posted by 1f2frfbf on Jul 3, 2007 - 2 comments

Rape, hate crime victim commits suicide.

Hate crime, Rape victim dies of shame.
posted by availablelight on Jul 2, 2007 - 110 comments

A variety of talent both well known and forgotten.

Harlem Variety Revue. Pre-rock & roll TV show featuring swing from Duke Ellington, Count Basie, Lionel Hampton, Cab Calloway, and Sarah Vaughan. Rhythm & blues from Amos Milburn, Ruth Brown, Joe Turner, Martha Davis and Larry Darnell. Jazz & calypso from Nat Cole. Ballad by Dinah Washington. Doo wop from The Clovers. Harmony from the Larks and the Delta Rhythm Boys (complete with exciting choreography). Comedy provided by Nipsey Russell & Mantan Moreland, tapdancing by Coles & Atkins and Bill Bailey (check out that 1955 Moonwalk at the end!) Hosted by Willie Bryant.
posted by andihazelwood on Jun 16, 2007 - 12 comments

miscegenation

"Almighty God created the races white, black, yellow, malay and red, and he placed them on separate continents. And but for the interference with his arrangement there would be no cause for such marriages. The fact that he separated the races shows that he did not intend for the races to mix." Thankfully, the Supreme Court disagreed, on June 12, 1967. Happy Loving Day.
posted by caddis on Jun 12, 2007 - 68 comments

...students arrived at the local high school to find three hangman's nooses dangling from a tree in the courtyard. ...

Under the ole shade tree... Welcome to Jena, LA -- mix high school segregation, racism, nooses, fights, ineffective school administration, attempted-murder charges, shotguns, and a town in upheaval--a "racial powder keg". Much more here, including links to help.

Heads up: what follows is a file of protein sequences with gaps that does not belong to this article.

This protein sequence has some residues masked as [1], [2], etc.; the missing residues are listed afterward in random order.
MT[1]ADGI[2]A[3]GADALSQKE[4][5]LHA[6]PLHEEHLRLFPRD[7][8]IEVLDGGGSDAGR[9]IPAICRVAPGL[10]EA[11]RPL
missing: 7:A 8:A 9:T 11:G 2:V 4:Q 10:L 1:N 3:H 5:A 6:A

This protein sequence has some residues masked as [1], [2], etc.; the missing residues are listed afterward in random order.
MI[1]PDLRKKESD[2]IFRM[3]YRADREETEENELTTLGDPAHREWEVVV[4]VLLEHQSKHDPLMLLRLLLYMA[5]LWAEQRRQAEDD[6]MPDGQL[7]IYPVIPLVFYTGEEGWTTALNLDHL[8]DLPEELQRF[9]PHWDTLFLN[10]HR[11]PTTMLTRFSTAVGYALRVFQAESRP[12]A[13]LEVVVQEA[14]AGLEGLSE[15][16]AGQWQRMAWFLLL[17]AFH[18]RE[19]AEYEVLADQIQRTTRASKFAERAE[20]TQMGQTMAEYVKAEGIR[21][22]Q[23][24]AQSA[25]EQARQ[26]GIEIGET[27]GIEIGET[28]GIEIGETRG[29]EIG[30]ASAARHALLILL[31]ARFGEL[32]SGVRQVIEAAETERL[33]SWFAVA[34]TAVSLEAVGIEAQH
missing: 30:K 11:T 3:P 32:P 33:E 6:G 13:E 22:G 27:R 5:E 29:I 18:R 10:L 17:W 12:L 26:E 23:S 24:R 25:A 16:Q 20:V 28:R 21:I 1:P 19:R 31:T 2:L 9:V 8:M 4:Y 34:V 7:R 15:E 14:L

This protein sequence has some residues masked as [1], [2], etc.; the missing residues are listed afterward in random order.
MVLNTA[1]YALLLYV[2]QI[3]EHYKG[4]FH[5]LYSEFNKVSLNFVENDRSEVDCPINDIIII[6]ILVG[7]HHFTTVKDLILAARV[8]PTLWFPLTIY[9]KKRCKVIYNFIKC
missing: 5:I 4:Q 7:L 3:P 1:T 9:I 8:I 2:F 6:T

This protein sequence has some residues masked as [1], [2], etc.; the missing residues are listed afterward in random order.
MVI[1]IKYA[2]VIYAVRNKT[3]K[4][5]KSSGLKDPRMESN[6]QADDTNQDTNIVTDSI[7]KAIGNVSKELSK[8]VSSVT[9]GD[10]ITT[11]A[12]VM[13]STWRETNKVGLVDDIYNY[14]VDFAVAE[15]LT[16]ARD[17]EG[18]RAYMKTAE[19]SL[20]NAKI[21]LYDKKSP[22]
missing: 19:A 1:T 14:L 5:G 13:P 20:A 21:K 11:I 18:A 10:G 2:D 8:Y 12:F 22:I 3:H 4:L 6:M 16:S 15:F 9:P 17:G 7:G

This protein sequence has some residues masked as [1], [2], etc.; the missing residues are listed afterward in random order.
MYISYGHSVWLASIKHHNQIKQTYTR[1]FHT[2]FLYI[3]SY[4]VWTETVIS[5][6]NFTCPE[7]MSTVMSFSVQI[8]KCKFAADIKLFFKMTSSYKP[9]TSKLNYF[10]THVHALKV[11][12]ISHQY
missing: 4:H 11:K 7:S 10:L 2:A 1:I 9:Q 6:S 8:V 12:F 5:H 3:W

posted by amberglow on May 23, 2007 - 87 comments

Race in basketball

Are NBA referees racially biased when calling fouls? In a paper [PDF] released yesterday, economists Wolfers and Price claim that an all-white team would win two extra games over an 82-game season.
posted by Aloysius Bear on May 2, 2007 - 99 comments

Passing on the right

Lawrence Dennis: Harvard grad, soldier, fascist... with a secret.
posted by atchafalaya on Apr 5, 2007 - 17 comments

Mandingo Party

[NSFW] “[T]onight's orgy is fairly typical. . . . Within an hour or so, the guests—23 white couples and 3 black couples—have arrived, all of them here specifically to have sex with single black men often a decade or two their junior. There are 12 such men in the house tonight. They call themselves Mandingos. And this is a Mandingo party.
posted by jason's_planet on Mar 31, 2007 - 250 comments

"It's like they are sending a signal to black folks in Paris that you stay in your place in this community, in the shadows, intimidated."